A battle over stormwater has raged in Connecticut for months. Managing the water that flows into the thousands upon thousands of storm drains around the state — an otherwise standard municipal function — has become something close to a standoff between the Department of Energy and Environmental Protection and a battalion of those municipalities. Click here to read more from the CT Mirror.
Malloy sponsors ‘Blue Plan’ legislation to protect the future use of Long Island Sound
Gov. Dannel P. Malloy on Monday proposed a plan to compile an inventory of the natural and human resources of Long Island Sound, and use that information to guide decisions on uses of the estuary’s waters and submerged lands. Read this article by Judy Benson of The Day.
EPA’s National Estuary Program releases two documents to assist municipalities in paying and planning for green infrastructure.
Coastal Stormwater Management through Green Infrastructure: A Handbook for Municipalities is designed to assist coastal municipalities within the Massachusetts Bay and Cape Cod Bay areas to incorporate green infrastructure into their stormwater management planning. The Handbook can also be applied more broadly by municipal infrastructure and resource managers located in other States. The document presents the following process for green infrastructure planning: 1) watershed assessment, 2) site identification and prioritization, 3) site planning, 4) selecting appropriate green infrastructure practices, 5) developing conceptual plans, and 6) effective plan review.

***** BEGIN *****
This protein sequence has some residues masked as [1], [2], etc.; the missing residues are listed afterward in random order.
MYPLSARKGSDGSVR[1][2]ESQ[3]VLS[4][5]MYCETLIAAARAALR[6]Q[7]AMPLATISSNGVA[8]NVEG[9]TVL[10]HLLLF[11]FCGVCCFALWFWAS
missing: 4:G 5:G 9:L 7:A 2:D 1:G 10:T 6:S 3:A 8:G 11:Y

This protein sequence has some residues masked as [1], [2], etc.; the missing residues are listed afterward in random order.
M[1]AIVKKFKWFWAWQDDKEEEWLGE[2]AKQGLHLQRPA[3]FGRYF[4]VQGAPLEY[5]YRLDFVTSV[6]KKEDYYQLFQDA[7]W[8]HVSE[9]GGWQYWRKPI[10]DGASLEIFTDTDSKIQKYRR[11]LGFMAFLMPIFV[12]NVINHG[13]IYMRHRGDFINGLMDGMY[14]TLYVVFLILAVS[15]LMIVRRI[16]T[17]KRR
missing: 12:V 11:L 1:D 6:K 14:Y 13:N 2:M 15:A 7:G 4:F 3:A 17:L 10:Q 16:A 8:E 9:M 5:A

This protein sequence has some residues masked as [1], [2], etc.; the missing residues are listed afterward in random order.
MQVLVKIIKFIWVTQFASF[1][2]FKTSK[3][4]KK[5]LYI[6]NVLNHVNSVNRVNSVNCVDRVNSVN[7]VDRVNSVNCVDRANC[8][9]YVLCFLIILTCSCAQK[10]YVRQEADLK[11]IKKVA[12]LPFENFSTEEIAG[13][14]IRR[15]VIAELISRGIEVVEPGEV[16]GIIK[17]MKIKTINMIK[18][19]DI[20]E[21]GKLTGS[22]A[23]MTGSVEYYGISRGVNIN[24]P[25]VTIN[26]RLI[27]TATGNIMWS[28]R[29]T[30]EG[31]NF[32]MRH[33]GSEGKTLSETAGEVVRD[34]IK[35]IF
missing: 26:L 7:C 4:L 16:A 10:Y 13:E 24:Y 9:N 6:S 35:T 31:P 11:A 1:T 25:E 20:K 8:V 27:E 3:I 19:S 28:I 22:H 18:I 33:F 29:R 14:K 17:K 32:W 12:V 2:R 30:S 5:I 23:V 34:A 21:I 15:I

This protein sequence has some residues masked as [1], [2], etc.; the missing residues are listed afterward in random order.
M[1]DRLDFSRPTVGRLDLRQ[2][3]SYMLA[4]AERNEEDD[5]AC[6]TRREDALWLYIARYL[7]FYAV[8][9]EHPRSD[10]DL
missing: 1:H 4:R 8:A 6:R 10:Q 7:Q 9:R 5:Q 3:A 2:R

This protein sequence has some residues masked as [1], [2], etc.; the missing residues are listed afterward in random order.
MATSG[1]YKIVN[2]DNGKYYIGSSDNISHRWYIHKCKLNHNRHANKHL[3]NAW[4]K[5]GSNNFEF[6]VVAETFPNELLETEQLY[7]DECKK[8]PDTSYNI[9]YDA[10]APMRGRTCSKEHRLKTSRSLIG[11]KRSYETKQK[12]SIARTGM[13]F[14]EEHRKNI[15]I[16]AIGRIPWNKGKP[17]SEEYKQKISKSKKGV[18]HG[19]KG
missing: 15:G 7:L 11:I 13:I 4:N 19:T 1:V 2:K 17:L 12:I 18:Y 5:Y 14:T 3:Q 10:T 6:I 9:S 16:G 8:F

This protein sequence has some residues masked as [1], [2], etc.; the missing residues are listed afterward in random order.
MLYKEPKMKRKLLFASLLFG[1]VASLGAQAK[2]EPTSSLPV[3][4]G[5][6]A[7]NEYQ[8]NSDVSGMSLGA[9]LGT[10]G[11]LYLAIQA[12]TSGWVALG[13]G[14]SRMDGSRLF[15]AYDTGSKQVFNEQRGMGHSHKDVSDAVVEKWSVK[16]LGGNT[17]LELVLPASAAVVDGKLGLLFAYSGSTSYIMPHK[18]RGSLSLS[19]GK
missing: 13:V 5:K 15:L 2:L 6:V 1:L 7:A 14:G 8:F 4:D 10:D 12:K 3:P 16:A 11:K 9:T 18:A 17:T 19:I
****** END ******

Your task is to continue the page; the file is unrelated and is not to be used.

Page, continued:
U.S. EPA recently approved DEEP’s Connecticut NPS Management Program Plan which is required as part of the Nonpoint Source (NPS) Pollution Management Program. Common NPS pollutants include: pathogens, nutrients, sediment, salt, hydrocarbons, heavy metals, pesticides and debris. These are typically carried by stormwater runoff into nearby streams, lakes, and estuaries from diffuse land use activities. Potential sources include: unregulated runoff from impervious surfaces and developed land, agricultural runoff, waste from domestic animals and wildlife, malfunctioning septic systems, landscape maintenance activities, marinas and boating, atmospheric deposition, and hydrologic and habitat modification.
Municipalities and businesses are encouraged to review elements of the plan, especially the tables listing actions and milestones, to identify ways to work collaboratively with DEEP to restore and protect affected waters.
To learn more about CT DEEP’s NPS Program visit http://www.ct.gov/deep/cwp/view.asp?a=2719&q=325588&deepNav_GID=1654.
To read and/or download a copy of the NPS plan go to http://www.ct.gov/deep/lib/deep/water/nps/planupdate/ct_nps_plan_final.pdf.